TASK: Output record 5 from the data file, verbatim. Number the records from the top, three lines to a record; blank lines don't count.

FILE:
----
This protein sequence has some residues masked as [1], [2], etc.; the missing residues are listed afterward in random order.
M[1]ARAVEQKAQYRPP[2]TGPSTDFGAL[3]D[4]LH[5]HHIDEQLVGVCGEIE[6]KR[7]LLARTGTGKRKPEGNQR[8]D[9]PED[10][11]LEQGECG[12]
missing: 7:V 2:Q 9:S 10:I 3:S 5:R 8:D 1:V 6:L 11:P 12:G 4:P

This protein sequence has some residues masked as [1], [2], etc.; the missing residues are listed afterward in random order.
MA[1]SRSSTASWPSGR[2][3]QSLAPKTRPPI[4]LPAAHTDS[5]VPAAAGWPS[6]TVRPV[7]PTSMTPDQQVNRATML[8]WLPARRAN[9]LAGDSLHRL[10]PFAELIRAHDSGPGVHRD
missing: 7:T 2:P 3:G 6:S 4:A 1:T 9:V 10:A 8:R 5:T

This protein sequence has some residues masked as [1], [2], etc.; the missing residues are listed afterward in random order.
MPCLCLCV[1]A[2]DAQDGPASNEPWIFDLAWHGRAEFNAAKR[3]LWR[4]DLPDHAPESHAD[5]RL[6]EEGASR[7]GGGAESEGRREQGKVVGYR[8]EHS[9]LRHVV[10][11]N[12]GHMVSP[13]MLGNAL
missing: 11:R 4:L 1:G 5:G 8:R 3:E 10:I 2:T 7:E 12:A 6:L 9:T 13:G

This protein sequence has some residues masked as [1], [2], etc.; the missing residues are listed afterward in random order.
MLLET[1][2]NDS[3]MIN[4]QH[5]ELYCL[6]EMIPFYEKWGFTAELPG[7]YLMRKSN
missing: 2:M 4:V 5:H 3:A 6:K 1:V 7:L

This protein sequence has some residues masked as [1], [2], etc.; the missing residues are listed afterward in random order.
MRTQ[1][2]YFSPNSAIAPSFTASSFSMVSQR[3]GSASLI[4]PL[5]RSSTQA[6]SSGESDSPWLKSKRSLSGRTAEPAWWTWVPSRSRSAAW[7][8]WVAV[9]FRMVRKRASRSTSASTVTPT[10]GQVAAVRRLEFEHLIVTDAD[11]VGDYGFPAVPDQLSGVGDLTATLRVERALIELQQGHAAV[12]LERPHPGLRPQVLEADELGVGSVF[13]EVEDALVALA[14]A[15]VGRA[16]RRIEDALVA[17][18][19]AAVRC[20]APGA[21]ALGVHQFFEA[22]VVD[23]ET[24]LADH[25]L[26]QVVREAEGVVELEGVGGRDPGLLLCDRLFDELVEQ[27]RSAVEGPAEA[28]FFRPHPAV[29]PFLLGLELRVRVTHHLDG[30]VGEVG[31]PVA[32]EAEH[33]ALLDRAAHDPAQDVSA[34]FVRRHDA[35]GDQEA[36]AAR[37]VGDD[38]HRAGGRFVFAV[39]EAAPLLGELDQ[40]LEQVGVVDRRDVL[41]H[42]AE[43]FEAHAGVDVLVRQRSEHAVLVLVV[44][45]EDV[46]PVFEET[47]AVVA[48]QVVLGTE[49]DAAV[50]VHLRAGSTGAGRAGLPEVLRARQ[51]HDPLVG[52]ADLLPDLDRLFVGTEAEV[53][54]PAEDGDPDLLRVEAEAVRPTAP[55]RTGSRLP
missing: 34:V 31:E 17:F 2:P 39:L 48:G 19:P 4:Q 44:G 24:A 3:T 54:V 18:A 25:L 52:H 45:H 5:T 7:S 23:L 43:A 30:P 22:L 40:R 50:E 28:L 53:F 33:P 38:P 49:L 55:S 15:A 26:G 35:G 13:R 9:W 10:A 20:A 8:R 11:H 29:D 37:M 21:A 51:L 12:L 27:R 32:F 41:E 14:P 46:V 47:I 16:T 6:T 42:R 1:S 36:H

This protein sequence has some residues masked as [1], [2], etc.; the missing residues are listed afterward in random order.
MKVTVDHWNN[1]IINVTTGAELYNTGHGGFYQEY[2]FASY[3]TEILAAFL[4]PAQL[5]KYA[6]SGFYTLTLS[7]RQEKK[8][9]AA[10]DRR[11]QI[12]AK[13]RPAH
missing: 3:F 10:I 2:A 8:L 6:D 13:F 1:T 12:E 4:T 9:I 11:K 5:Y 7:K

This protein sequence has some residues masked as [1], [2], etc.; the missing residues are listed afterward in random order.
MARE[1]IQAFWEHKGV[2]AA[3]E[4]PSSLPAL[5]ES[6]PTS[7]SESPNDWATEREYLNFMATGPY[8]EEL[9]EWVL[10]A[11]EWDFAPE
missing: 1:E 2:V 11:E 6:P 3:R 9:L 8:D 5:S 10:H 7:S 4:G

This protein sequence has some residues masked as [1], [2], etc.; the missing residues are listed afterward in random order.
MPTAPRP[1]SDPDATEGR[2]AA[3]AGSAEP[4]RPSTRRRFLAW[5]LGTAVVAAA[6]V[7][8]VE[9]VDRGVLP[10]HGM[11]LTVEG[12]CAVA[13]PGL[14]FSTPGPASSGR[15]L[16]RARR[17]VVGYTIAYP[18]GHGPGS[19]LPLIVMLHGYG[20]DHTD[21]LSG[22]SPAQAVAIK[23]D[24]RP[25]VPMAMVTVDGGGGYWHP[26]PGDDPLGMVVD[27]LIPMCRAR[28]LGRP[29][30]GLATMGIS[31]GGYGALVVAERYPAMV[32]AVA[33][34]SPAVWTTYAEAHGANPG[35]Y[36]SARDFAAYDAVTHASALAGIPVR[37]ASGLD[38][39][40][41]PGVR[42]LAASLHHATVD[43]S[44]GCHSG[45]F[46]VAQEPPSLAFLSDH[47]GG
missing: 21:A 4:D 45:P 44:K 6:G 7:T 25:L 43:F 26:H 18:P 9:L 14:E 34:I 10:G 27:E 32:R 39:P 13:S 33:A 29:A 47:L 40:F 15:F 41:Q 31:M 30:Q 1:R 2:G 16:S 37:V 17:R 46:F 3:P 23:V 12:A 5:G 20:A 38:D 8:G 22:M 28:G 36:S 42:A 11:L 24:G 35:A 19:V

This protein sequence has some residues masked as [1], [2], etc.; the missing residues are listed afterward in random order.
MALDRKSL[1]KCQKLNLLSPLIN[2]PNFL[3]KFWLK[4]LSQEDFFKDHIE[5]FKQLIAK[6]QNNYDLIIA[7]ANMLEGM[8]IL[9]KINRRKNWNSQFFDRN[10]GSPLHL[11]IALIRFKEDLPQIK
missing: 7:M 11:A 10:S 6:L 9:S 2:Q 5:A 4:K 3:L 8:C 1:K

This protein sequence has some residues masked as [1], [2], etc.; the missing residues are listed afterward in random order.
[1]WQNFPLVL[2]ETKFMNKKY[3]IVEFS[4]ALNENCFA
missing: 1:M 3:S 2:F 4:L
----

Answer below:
This protein sequence has some residues masked as [1], [2], etc.; the missing residues are listed afterward in random order.
MRTQ[1][2]YFSPNSAIAPSFTASSFSMVSQR[3]GSASLI[4]PL[5]RSSTQA[6]SSGESDSPWLKSKRSLSGRTAEPAWWTWVPSRSRSAAW[7][8]WVAV[9]FRMVRKRASRSTSASTVTPT[10]GQVAAVRRLEFEHLIVTDAD[11]VGDYGFPAVPDQLSGVGDLTATLRVERALIELQQGHAAV[12]LERPHPGLRPQVLEADELGVGSVF[13]EVEDALVALA[14]A[15]VGRA[16]RRIEDALVA[17][18][19]AAVRC[20]APGA[21]ALGVHQFFEA[22]VVD[23]ET[24]LADH[25]L[26]QVVREAEGVVELEGVGGRDPGLLLCDRLFDELVEQ[27]RSAVEGPAEA[28]FFRPHPAV[29]PFLLGLELRVRVTHHLDG[30]VGEVG[31]PVA[32]EAEH[33]ALLDRAAHDPAQDVSA[34]FVRRHDA[35]GDQEA[36]AAR[37]VGDD[38]HRAGGRFVFAV[39]EAAPLLGELDQ[40]LEQVGVVDRRDVL[41]H[42]AE[43]FEAHAGVDVLVRQRSEHAVLVLVV[44][45]EDV[46]PVFEET[47]AVVA[48]QVVLGTE[49]DAAV[50]VHLRAGSTGAGRAGLPEVLRARQ[51]HDPLVG[52]ADLLPDLDRLFVGTEAEV[53][54]PAEDGDPDLLRVEAEAVRPTAP[55]RTGSRLP
missing: 34:V 31:E 17:F 2:P 39:L 48:G 19:P 4:Q 44:G 24:A 3:T 54:V 18:A 25:L 52:H 45:H 5:T 7:S 23:L 43:A 30:P 22:L 40:R 50:E 28:L 53:F 33:P 38:P 49:L 55:S 15:A 26:G 35:G 13:R 9:W 10:A 20:A 8:R 11:H 29:D 37:M 21:A 51:L 12:L 27:R 32:F 41:E 14:P 46:V 47:I 16:T 6:T 42:R 1:S 36:H